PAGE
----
Wisdom tooth removal is only complex when it is a surgical procedure. If wisdom teeth have not yet fully erupted and are buried under the gums at the back of the mouth then this is usually performed surgically by a specialist dentist or oral surgeon. If a wisdom tooth has erupted normally and is in line with no other complications then removing the wisdom tooth is as safe as removing any other tooth in your mouth.

How to treat a gum infection near my wisdom tooth?

The gum infection near wisdom tooth should be treated the same as any other form of gum infection, and that is to identify the cause. Gum infections go through a series of stages starting off with mild reddening and information of the gums through to bleeding. The infection can then progress to periodontal disease, a more serious form of gum disease where the information encompasses the whole tooth.

The treatment of any form of gum infection at home can be very difficult, the first thing to do would be to look at your oral health care routine to ensure your cleaning your teeth adequately. If the gum infection is at an early stage then cleaning more effectively to remove plaque buildup can help to treat the gum infection. If the infection has moved onto a more serious stage then it may be more difficult to treat at home, this is because the daily plaque has not been removed and has built up into tartar. This tartar adheres to the tooth causing the inflammation around the gum. Only dental professionals will be able to remove this built up layer and treat the gum infection.

How to tell if I have dislodged a wisdom tooth blood clot?

If you have dislodged a wisdom tooth blood clot then you will either see the clot in your mouth and/or the socket will begin to bleed again. If the socket begins to bleed again simply apply a piece of sterile gauze over the area and gently bite down on it, some people like to use an old teabag (the tanic acid in tea has been shown to help to reduce blood flow). If you see the clot in your mouth yet there is no additional bleeding AND this is in the first week after the extraction then you ought to contact your dentist as you may be at risk of developing a dry socket.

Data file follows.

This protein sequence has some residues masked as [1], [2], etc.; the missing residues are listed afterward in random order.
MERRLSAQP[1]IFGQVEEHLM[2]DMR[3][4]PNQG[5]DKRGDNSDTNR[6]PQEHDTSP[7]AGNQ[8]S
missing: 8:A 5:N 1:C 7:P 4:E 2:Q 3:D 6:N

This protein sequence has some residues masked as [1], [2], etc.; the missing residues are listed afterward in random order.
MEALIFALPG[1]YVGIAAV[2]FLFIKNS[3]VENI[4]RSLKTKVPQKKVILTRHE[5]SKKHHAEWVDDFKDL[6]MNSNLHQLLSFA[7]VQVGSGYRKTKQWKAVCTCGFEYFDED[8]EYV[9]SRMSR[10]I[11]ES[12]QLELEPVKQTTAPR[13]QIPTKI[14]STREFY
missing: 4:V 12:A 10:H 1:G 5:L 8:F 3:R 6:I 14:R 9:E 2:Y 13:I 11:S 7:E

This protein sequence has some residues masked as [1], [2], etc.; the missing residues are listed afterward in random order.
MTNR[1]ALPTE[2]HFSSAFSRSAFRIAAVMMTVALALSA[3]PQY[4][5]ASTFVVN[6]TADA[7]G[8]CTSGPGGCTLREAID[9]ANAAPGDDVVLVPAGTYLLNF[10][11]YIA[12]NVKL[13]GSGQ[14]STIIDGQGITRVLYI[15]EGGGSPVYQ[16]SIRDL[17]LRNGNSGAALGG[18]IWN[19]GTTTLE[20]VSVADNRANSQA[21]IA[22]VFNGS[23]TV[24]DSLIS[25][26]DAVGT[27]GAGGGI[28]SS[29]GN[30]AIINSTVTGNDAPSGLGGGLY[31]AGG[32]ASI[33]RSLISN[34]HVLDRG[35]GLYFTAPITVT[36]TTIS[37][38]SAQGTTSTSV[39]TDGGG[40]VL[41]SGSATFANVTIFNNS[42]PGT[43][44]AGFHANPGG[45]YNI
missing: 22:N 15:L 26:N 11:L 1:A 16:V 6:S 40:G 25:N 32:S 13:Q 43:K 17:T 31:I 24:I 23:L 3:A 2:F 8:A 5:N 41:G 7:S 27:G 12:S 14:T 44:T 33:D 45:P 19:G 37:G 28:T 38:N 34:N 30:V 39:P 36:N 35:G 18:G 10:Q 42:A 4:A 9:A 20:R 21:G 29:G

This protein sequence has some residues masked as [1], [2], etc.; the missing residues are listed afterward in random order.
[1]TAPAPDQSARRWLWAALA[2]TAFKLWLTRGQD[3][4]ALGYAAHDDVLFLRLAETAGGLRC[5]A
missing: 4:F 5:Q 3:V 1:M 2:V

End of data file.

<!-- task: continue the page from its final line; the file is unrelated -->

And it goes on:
A dry socket occurs when the protective blood clot either does not form, is absorbed too early or is dislodged leaving the bone, tissue and nerve endings exposed. This can be extremely painful although thankfully is also extremely rare, occurring in only 5% of people.

Very often a dry socket will become apparent a couple of days after the surgical extraction and symptoms can include extreme pain covering the whole side of your face which is often accompanied by an odour in the mouth.

If you think you may have a dry socket then you should contact your dentist within 24 hours.

What happens if you have a decaying wisdom tooth?

If a wisdom tooth decays it is like any other tooth in your mouth, eventually the decay will eat down to the nerve and become extremely painful. This can result in tooth loss as well as other extremely uncomfortable problems such as access. This is when a fluid filled area built up extreme pressure around the outside of your tooth as a result of an infection.

What is the after care of wisdom teeth removal?

The general guidance after having the wisdom tooth removed is to:

  • Avoid rinsing or spitting forcibly for at least 24 hours to avoid dislodging any clot.
  • After this time you can rinse gently with warm water that has had half a teaspoon of salt dissolved into a tumbler.
  • Take any prescribed painkillers at the intervals given to you by your dentist. Any general pain or discomfort should easily be kept under control with these.
  • Use an ice bag immediately after the procedure to help keep the swelling down.
  • Do not smoke as this can inhibit your body’s natural healing process.
  • Keep your head slightly elevated when you lay down, this can help to control any slight bleeding.
  • Continue your regular oral health care routine on your other teeth, but do not rinse with mouthwash for at least 24 hours.

What is the medical term for wisdom teeth removal?

When you have any impacted wisdom tooth removed it is considered minor oral surgery ( MOS), tooth extraction is known scientifically as EXODONTIA.

Can I keep slightly impacted wisdom teeth?

Deciding if you want to remove wisdom teeth can be quite difficult. The problem with an impacted wisdom tooth is the way it affects the tooth in front. Impacted wisdom teeth usually lay flat in the mouth facing forwards, the have a tendency to drift towards the front of the mouth and can push each tooth. The result is that your teeth can move over time becoming more and more crowded and crooked, this can then affect the way your teeth bite together.

Sometimes the wisdom teeth partially erupt. If that partial eruption is in a vertical manner, in other words in the correct place then it should cause no problem at all. If however the tooth is partially erupted and impacted then it can be very difficult to clean around the tooth and a permanent tooth pocket may sue, this can then lead to further problems.

When can I drink out a straw after a wisdom tooth extraction?

drinking out of a straw has a tendency to squirt the liquid directly onto the tooth socket. This can dislodge any plot causing a dry socket as previously discussed. You should avoid drinking through a straw for at least 24 hours after your extraction.

Can wisdom teeth become loose?

Disease and decay are what cause teeth to become loose. More specifically teeth become loose if there is gingivitis and periodontitis around said tooth. Wisdom teeth are not immune to this and can also become loose if they are not looked after properly.